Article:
The Corruption of Power

Image by namiki606 from Pixabay

Stories about women’s contributions in history should include those self-serving females who stopped at nothing to climb the power ladder. Poppaea, my fifth blog post on women in history, is one of them. 

In the first century, women’s greatest challenges were birth-control, and for ambitious women born into high society, it was access to the emperors. Today women’s most significant battles are the freedom to control our own bodies and more seats at the table. When we are ignorant of history, we keep making the mistakes of the past. We study the past to make better decisions in the present.

Around 1 AD, Caesar Augustus founded the Roman Empire believing that family ties and domesticated women were the foundation of civil society. With the exception of a few like Poppaea, women were ruled by men. In 54 AD, Nero became the Roman emperor, and eight years later, he took Poppaea the Younger as his second wife. She governed alongside her husband for three years with cruelty and vindictiveness.  

Poppaea’s mother, Poppaea the Elder, was considered at her time to be the most beautiful woman in Rome. She was accused of adultery by the wife of Emperor Claudius, who preceded Nero. With few options to save face, she committed suicide. Historians suggest this left an indelible impact on her young daughter and played a part in her ruthlessness in feeding her ambitions. We’ll never know for sure but it sounds plausible.  

Poppaea inherited her mother’s beauty, making it easy for her father to make a worthy marriage arrangement for his 13-year-old-daughter—typical age for a Roman girl. Crispinus Refrius was the chief of the security service that guarded Nero. The Praetorian Guard were the military elite, well-compensated through connections and higher wages. A senator and a historian of the Roman Empire, Tacitus, wrote that she “captivated Rome with her witty conversation, virtuous appearance, and lax morals.” Refrius and Poppaea had a son together (that Nero had killed after she died). He writes that her second marriage with Otho, a close childhood friend of Nero, had one purpose, to bring her even closer to the emperor. Caught up in her beauty and sexuality, Otho must not have considered the possibility that her “I love you” declarations were rungs on a ladder, access to the highest halls of power.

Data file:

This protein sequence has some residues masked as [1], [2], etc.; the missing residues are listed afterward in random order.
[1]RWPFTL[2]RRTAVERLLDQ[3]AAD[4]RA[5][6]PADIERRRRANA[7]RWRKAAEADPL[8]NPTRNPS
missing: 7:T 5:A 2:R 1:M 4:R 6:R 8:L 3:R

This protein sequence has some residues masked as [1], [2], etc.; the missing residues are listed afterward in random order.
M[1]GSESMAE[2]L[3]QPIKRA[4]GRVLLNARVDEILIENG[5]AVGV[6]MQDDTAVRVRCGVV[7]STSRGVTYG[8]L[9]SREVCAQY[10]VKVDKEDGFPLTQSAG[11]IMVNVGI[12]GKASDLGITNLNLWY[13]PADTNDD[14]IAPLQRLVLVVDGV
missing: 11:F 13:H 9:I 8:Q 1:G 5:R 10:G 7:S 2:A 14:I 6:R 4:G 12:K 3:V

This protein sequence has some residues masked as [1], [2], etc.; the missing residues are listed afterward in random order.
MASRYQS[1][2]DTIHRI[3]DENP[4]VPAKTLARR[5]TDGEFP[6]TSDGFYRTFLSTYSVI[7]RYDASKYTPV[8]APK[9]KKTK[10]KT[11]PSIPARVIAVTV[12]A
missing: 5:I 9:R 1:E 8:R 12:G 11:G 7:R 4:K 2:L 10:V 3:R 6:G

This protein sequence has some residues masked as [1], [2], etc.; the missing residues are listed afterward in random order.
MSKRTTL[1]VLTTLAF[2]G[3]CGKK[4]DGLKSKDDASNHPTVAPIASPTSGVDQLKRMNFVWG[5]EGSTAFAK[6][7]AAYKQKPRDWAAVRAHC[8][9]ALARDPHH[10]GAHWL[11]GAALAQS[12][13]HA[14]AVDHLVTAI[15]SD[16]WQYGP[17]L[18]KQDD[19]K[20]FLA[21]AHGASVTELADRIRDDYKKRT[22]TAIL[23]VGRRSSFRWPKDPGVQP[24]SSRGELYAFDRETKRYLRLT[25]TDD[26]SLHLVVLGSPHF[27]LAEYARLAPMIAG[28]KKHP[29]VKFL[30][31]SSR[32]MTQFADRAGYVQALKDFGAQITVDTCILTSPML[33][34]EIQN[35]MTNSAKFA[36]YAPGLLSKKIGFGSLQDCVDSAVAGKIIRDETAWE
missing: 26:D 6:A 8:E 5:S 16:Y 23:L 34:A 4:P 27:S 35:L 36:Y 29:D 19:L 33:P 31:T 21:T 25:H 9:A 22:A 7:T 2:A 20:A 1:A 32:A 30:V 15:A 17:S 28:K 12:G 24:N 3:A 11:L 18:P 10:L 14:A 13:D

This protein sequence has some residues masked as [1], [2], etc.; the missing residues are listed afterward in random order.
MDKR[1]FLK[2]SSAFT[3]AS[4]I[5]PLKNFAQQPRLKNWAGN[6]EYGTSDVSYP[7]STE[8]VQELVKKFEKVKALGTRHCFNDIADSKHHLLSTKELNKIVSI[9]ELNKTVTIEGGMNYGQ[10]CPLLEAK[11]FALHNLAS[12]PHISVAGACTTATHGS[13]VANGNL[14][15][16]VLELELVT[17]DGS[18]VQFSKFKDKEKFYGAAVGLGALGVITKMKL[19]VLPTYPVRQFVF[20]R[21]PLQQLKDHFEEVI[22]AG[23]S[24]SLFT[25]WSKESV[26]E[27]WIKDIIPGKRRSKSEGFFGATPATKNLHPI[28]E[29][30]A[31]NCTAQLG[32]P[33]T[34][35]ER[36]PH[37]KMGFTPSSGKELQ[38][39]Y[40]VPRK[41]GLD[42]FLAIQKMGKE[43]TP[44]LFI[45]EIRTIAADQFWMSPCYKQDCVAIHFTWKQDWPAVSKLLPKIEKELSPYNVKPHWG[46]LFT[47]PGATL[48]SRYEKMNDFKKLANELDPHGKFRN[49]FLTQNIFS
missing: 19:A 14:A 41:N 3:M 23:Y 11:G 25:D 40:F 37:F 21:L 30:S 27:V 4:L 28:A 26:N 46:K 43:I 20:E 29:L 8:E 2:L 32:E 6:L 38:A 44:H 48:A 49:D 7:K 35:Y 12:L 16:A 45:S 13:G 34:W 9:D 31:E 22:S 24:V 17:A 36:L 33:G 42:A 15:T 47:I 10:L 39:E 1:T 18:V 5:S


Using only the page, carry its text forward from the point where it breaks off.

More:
Professor Joyce E. Salisbury, in a lecture, says, “Otho made the mistake of raving about the beauty and charm of his new wife when he was in the presence of his friend, Emperor Nero, who asked to meet her. Nero, who was seven years younger than Poppaea, immediately took her as his mistress and sent her husband Otho packing to govern Lusitania, a distant province of the empire covering most of what is now Portugal and part of Spain.” 

Skimming across time and battles where rich men sent poor men to fight their wars (they still do), removing Otho was easy, getting rid of Nero’s first wife, Octavia, popular with the people, more difficult. Nero, already fed up with his first wife’s public support, had her banished to an island, murdered, and her head delivered on a platter to Poppaea. A sort of wedding gift before diamonds were said to be a girl’s best friend. Pregnant Poppaea moved from the status of mistress to wife.

Even without social media, when citizens of Rome learned of Octavia’s death, they paraded through the streets with statues of Octavia calling for her to return. They blamed Poppaea for the death of their beloved Empress. Poppaea didn’t waste time worrying about the feelings of the masses; she had bigger fish to fry, Claudia Acte, and Agrippina. The first was Nero’s favorite mistress. He had no intention of ending the relationship, no matter how mad or marvelous Poppaea was. But as the phrase goes, when momma ain’t happy, nobody is happy, Nero caved. But unlike his treatment of Octavia, he gave his soon to be x-mistress a palace to live out her life for services rendered. Getting rid of her mother-in-law turned out to be more difficult for Poppaea. Agrippina, Nero’s mother, played a large role in her son becoming emperor (at the age of 16) and intended to rule through him.